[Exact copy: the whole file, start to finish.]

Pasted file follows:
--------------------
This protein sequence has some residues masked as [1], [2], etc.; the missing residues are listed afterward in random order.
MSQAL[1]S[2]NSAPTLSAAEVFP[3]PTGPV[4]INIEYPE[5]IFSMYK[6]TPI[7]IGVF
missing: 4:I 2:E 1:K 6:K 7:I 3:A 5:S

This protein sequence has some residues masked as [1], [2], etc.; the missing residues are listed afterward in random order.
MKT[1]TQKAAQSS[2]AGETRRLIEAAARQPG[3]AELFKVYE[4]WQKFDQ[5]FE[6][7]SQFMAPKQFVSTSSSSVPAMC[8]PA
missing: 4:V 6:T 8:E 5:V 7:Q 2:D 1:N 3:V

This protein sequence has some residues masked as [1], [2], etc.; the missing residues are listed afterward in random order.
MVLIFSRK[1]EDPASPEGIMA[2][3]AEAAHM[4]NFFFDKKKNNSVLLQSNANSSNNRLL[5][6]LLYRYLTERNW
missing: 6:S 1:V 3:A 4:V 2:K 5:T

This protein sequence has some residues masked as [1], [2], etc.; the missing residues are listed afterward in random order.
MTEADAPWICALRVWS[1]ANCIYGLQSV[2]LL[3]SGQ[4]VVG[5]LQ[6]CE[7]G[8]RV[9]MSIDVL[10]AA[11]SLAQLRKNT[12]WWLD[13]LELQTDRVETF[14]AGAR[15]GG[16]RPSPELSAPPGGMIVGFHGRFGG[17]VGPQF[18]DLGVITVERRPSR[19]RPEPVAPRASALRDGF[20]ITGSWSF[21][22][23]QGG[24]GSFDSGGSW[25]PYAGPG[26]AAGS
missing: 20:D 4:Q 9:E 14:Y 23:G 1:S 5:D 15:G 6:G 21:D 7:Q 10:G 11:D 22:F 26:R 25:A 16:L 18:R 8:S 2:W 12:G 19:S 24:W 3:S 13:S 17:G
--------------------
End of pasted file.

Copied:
This protein sequence has some residues masked as [1], [2], etc.; the missing residues are listed afterward in random order.
MSQAL[1]S[2]NSAPTLSAAEVFP[3]PTGPV[4]INIEYPE[5]IFSMYK[6]TPI[7]IGVF
missing: 4:I 2:E 1:K 6:K 7:I 3:A 5:S

This protein sequence has some residues masked as [1], [2], etc.; the missing residues are listed afterward in random order.
MKT[1]TQKAAQSS[2]AGETRRLIEAAARQPG[3]AELFKVYE[4]WQKFDQ[5]FE[6][7]SQFMAPKQFVSTSSSSVPAMC[8]PA
missing: 4:V 6:T 8:E 5:V 7:Q 2:D 1:N 3:V

This protein sequence has some residues masked as [1], [2], etc.; the missing residues are listed afterward in random order.
MVLIFSRK[1]EDPASPEGIMA[2][3]AEAAHM[4]NFFFDKKKNNSVLLQSNANSSNNRLL[5][6]LLYRYLTERNW
missing: 6:S 1:V 3:A 4:V 2:K 5:T

This protein sequence has some residues masked as [1], [2], etc.; the missing residues are listed afterward in random order.
MTEADAPWICALRVWS[1]ANCIYGLQSV[2]LL[3]SGQ[4]VVG[5]LQ[6]CE[7]G[8]RV[9]MSIDVL[10]AA[11]SLAQLRKNT[12]WWLD[13]LELQTDRVETF[14]AGAR[15]GG[16]RPSPELSAPPGGMIVGFHGRFGG[17]VGPQF[18]DLGVITVERRPSR[19]RPEPVAPRASALRDGF[20]ITGSWSF[21][22][23]QGG[24]GSFDSGGSW[25]PYAGPG[26]AAGS
missing: 20:D 4:Q 9:E 14:Y 23:G 1:S 5:D 15:G 6:G 21:D 7:Q 10:G 11:D 22:F 26:R 25:A 16:L 18:R 8:S 2:W 12:G 19:S 24:W 3:S 13:S 17:G